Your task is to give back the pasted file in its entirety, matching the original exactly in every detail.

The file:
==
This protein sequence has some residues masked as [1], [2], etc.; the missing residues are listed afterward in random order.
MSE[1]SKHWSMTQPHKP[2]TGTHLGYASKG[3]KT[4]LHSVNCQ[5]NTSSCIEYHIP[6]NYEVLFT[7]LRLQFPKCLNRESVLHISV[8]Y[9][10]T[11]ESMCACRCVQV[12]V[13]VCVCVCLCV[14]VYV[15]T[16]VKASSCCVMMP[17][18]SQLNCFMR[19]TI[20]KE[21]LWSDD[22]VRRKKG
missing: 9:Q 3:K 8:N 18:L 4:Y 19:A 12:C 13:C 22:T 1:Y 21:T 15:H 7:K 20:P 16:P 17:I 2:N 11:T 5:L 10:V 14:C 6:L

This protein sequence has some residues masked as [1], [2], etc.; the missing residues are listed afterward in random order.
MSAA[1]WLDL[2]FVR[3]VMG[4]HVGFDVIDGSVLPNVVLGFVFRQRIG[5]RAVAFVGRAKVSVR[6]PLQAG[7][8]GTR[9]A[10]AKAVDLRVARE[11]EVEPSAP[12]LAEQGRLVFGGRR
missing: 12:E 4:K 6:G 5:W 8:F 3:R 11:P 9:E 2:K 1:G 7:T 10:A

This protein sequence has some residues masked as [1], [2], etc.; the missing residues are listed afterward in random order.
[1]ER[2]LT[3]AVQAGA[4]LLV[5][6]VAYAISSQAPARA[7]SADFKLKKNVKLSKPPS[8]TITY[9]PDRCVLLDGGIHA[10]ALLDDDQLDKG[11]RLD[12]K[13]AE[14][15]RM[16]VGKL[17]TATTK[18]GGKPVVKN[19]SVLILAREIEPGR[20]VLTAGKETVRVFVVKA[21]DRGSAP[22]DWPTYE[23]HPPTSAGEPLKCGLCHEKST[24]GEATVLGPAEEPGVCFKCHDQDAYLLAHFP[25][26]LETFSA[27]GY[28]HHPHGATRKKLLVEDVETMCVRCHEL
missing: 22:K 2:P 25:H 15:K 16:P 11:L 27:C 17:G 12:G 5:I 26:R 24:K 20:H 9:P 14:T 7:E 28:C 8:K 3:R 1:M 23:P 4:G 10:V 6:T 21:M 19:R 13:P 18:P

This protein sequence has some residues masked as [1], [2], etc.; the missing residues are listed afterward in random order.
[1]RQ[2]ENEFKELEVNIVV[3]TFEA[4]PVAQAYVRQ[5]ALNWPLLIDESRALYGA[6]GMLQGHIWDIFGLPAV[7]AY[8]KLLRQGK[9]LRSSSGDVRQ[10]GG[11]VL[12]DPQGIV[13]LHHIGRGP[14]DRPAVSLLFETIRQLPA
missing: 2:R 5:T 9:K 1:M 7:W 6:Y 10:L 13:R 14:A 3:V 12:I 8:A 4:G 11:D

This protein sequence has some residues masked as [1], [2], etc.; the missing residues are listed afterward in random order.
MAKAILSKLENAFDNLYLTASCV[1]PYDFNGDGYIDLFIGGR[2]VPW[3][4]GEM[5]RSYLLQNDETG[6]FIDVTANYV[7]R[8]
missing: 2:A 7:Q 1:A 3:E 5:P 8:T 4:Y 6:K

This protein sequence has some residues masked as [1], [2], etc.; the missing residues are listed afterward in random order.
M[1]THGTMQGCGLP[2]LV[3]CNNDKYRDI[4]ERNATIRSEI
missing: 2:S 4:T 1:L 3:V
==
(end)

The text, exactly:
This protein sequence has some residues masked as [1], [2], etc.; the missing residues are listed afterward in random order.
MSE[1]SKHWSMTQPHKP[2]TGTHLGYASKG[3]KT[4]LHSVNCQ[5]NTSSCIEYHIP[6]NYEVLFT[7]LRLQFPKCLNRESVLHISV[8]Y[9][10]T[11]ESMCACRCVQV[12]V[13]VCVCVCLCV[14]VYV[15]T[16]VKASSCCVMMP[17][18]SQLNCFMR[19]TI[20]KE[21]LWSDD[22]VRRKKG
missing: 9:Q 3:K 8:N 18:L 4:Y 19:A 12:C 13:C 22:T 1:Y 21:T 15:H 7:K 20:P 16:P 17:I 2:N 11:T 5:L 10:V 14:C 6:L

This protein sequence has some residues masked as [1], [2], etc.; the missing residues are listed afterward in random order.
MSAA[1]WLDL[2]FVR[3]VMG[4]HVGFDVIDGSVLPNVVLGFVFRQRIG[5]RAVAFVGRAKVSVR[6]PLQAG[7][8]GTR[9]A[10]AKAVDLRVARE[11]EVEPSAP[12]LAEQGRLVFGGRR
missing: 12:E 4:K 6:G 5:W 8:F 3:R 11:P 9:E 2:K 1:G 7:T 10:A

This protein sequence has some residues masked as [1], [2], etc.; the missing residues are listed afterward in random order.
[1]ER[2]LT[3]AVQAGA[4]LLV[5][6]VAYAISSQAPARA[7]SADFKLKKNVKLSKPPS[8]TITY[9]PDRCVLLDGGIHA[10]ALLDDDQLDKG[11]RLD[12]K[13]AE[14][15]RM[16]VGKL[17]TATTK[18]GGKPVVKN[19]SVLILAREIEPGR[20]VLTAGKETVRVFVVKA[21]DRGSAP[22]DWPTYE[23]HPPTSAGEPLKCGLCHEKST[24]GEATVLGPAEEPGVCFKCHDQDAYLLAHFP[25][26]LETFSA[27]GY[28]HHPHGATRKKLLVEDVETMCVRCHEL
missing: 22:K 2:P 25:H 15:K 16:P 11:L 27:C 17:G 12:G 5:I 26:R 24:K 20:H 9:P 14:T 7:E 28:C 8:K 3:R 1:M 23:P 4:G 10:V 6:T 21:M 19:R 13:P 18:P

This protein sequence has some residues masked as [1], [2], etc.; the missing residues are listed afterward in random order.
[1]RQ[2]ENEFKELEVNIVV[3]TFEA[4]PVAQAYVRQ[5]ALNWPLLIDESRALYGA[6]GMLQGHIWDIFGLPAV[7]AY[8]KLLRQGK[9]LRSSSGDVRQ[10]GG[11]VL[12]DPQGIV[13]LHHIGRGP[14]DRPAVSLLFETIRQLPA
missing: 2:R 5:T 9:K 1:M 7:W 6:Y 10:L 13:R 14:A 3:V 12:I 8:A 4:G 11:D

This protein sequence has some residues masked as [1], [2], etc.; the missing residues are listed afterward in random order.
MAKAILSKLENAFDNLYLTASCV[1]PYDFNGDGYIDLFIGGR[2]VPW[3][4]GEM[5]RSYLLQNDETG[6]FIDVTANYV[7]R[8]
missing: 2:A 7:Q 1:A 3:E 5:P 8:T 4:Y 6:K

This protein sequence has some residues masked as [1], [2], etc.; the missing residues are listed afterward in random order.
M[1]THGTMQGCGLP[2]LV[3]CNNDKYRDI[4]ERNATIRSEI
missing: 2:S 4:T 1:L 3:V